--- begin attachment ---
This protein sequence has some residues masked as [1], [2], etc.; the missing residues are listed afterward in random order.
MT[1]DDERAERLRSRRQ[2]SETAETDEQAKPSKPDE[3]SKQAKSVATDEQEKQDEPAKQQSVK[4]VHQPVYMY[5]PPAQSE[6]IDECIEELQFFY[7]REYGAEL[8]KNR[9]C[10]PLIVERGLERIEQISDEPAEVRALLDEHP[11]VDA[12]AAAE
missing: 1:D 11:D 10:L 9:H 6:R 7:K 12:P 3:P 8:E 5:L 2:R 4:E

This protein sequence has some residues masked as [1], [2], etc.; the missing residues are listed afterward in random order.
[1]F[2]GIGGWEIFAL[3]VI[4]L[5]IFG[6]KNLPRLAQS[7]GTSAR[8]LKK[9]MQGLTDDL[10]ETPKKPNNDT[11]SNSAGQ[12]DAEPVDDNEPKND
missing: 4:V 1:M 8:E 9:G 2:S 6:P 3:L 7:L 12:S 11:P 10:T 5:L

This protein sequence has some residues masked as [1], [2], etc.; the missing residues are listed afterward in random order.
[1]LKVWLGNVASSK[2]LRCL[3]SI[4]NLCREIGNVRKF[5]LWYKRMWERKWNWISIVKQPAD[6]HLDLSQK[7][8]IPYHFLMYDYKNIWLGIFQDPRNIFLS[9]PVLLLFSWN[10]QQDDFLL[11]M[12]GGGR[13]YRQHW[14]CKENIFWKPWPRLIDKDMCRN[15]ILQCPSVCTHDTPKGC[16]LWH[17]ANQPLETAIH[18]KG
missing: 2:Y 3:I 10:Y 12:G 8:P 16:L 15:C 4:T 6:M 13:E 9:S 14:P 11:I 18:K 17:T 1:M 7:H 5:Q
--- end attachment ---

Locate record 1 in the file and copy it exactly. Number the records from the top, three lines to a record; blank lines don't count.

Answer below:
This protein sequence has some residues masked as [1], [2], etc.; the missing residues are listed afterward in random order.
MT[1]DDERAERLRSRRQ[2]SETAETDEQAKPSKPDE[3]SKQAKSVATDEQEKQDEPAKQQSVK[4]VHQPVYMY[5]PPAQSE[6]IDECIEELQFFY[7]REYGAEL[8]KNR[9]C[10]PLIVERGLERIEQISDEPAEVRALLDEHP[11]VDA[12]AAAE
missing: 1:D 11:D 10:L 9:H 6:R 7:K 12:P 3:P 8:E 5:L 2:R 4:E